When trouble happens, Windows car owners can browse the online help, knowledge base, and technical articles for information like: MIL status operation, changing the MIL bulb, tire rotation - MIL spec, setting MIL function codes in VB, and, maybe, if they persist, they will find a knowledge base article that says: Symptoms - the MIL indicates a fault, the fuel gage is over half-full, and the vacuum indicator is off. Cause: this is a know Windows car problem for which there is no current solution. Workaround: Open the global group policy entry: Hardware - Windows - Current - Engine Management - Windows - Specifications - Engine, and set the entry "Disable MIL Blanking" to False. Linux car owners can view the Man pages for relevant information. However, after they have paged through all the irrelevant POSIX stuff they will come to realize that only UberGeeks can understand Man page documentation. Non-UberGeeks can ask one of the many Linux forums for help but the following guidelines should be adhered to at all times: First, all requests for help must start with the refrain "Linux is Great, Linux is the one true OS, All Hail Linux." Second, never, ever, complain that only UberGeeks can understand Man pages. In fact, it would be much better to copy a random section out of a Man page (any one will do) and paste this into your plea for help as an indication that, yes, you did indeed RTFM. Third, never plead complete newbie ignorance. It is far better to say that you think you know what you're doing, and did RTFM, but there must be something wrong with your config file that you just can't see, probably because you've been up for 37 hours straight trying to get Linux running on your walkman. For Mac car owners, a trip to the owner's manual will state "The service engine light indicates that the engine should be serviced. Please have the car serviced by qualified service personnel" or some other completely useless collection of obvious yet meaningless words.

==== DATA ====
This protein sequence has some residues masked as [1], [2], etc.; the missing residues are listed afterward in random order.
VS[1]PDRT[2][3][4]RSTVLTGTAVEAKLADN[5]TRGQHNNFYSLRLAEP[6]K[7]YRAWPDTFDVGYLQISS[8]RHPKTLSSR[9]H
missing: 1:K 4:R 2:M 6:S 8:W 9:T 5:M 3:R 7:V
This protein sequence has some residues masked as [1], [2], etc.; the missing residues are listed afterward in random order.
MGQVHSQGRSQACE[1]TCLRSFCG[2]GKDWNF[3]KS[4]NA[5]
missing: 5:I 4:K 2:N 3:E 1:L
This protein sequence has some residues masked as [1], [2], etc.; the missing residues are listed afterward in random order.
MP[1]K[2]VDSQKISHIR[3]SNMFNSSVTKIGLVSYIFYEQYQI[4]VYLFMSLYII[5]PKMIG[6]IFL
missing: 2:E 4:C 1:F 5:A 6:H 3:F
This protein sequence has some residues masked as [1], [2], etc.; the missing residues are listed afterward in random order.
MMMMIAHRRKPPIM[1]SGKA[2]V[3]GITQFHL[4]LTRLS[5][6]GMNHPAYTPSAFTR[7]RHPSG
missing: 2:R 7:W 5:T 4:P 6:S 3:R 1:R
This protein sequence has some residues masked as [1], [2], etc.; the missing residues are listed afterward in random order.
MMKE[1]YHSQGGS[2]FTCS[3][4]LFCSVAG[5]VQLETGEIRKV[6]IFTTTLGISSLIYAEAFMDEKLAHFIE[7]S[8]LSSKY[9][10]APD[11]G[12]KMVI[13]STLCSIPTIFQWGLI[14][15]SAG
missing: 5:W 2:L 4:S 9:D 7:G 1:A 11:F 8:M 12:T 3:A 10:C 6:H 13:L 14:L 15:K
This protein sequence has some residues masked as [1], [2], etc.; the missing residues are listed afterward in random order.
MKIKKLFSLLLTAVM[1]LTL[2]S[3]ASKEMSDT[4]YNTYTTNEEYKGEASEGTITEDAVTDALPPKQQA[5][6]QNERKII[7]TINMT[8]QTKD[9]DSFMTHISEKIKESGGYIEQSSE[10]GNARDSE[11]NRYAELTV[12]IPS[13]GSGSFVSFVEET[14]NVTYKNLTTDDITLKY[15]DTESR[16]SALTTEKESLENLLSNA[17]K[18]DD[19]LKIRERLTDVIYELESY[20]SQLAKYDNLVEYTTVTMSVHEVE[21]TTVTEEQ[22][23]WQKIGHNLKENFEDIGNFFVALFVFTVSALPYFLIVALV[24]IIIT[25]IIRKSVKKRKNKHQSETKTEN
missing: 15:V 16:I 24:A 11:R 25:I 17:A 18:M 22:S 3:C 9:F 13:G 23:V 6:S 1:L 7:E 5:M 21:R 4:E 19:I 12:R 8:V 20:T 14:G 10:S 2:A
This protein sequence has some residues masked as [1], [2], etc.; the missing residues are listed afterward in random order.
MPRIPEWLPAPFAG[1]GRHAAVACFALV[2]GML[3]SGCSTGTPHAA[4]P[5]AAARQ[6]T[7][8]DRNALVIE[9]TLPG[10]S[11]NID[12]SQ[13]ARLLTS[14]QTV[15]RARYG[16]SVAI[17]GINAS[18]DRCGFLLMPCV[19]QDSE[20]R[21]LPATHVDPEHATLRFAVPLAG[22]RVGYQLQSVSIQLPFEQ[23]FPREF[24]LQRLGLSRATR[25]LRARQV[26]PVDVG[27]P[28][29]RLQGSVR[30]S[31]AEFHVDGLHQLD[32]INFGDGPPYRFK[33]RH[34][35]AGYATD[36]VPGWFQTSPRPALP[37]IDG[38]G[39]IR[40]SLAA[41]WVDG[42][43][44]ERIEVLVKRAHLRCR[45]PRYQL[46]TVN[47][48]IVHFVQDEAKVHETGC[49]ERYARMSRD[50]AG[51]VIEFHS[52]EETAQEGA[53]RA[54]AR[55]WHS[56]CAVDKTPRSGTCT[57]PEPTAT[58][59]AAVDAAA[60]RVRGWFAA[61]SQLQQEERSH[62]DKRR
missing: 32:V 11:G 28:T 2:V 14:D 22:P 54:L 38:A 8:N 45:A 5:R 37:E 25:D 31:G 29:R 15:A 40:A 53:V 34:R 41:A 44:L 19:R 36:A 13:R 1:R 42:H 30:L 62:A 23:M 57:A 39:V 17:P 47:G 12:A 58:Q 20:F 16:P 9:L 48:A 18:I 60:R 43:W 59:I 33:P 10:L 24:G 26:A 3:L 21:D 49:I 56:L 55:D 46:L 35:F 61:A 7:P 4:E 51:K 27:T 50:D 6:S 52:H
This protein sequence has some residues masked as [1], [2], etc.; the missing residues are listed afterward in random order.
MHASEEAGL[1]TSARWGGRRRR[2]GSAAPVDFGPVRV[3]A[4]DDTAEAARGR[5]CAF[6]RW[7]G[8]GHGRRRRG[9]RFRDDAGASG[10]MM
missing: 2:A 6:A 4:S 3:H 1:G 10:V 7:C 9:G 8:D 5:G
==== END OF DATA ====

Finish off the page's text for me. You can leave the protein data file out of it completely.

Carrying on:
There is another operating system worth comparing, even if it is obsolete. A car made by VMS would look like a delivery van, have a dashboard that looks like the dashboards everyone is already used to, be started with an industry-standard ignition switch, turn off by turning off the ignition switch, and come preconfigured with a MIL. When this MIL turns on, a trip to the VMS car hierarchical help system would show: MIL - indicates that the engine requires service, MIL service - service is indicated through trouble codes, MIL service trouble code - Service personnel can get a list of current trouble codes by ..., MIL service trouble code listing - the following trouble codes can be indicated..., and so on. Also, a VMS car would be virtualized and 200 people could drive it at the same time, going different places, without being aware of each other. Despite this, a VMS car would never crash, ever.

Given the above analogy, why doesn't everyone use VMS? The answer is that an operating system, like a car, is built for a purpose. A car's purpose is to carry people from one place to another while an operating system's purpose is to let the user start applications. Taking the analogy further, a VMS car could only drive from the factory to the on-site accounting office, nowhere else. Mac cars would only be allowed to drive on specially-constructed iRoads; iRoads would only go places Steve Jobs thought was cool. Most Linux cars, or rather trucks, would be relegated to designated truck lanes or industrial complexes. Other Linux cars would be more like Land Rovers, capable of going just about anywhere, places other cars just can't go, all be it with some effort and discomfort on the operator's part. The Windows car would be for everyone else, everyone else adding up to 80% of the people that use cars.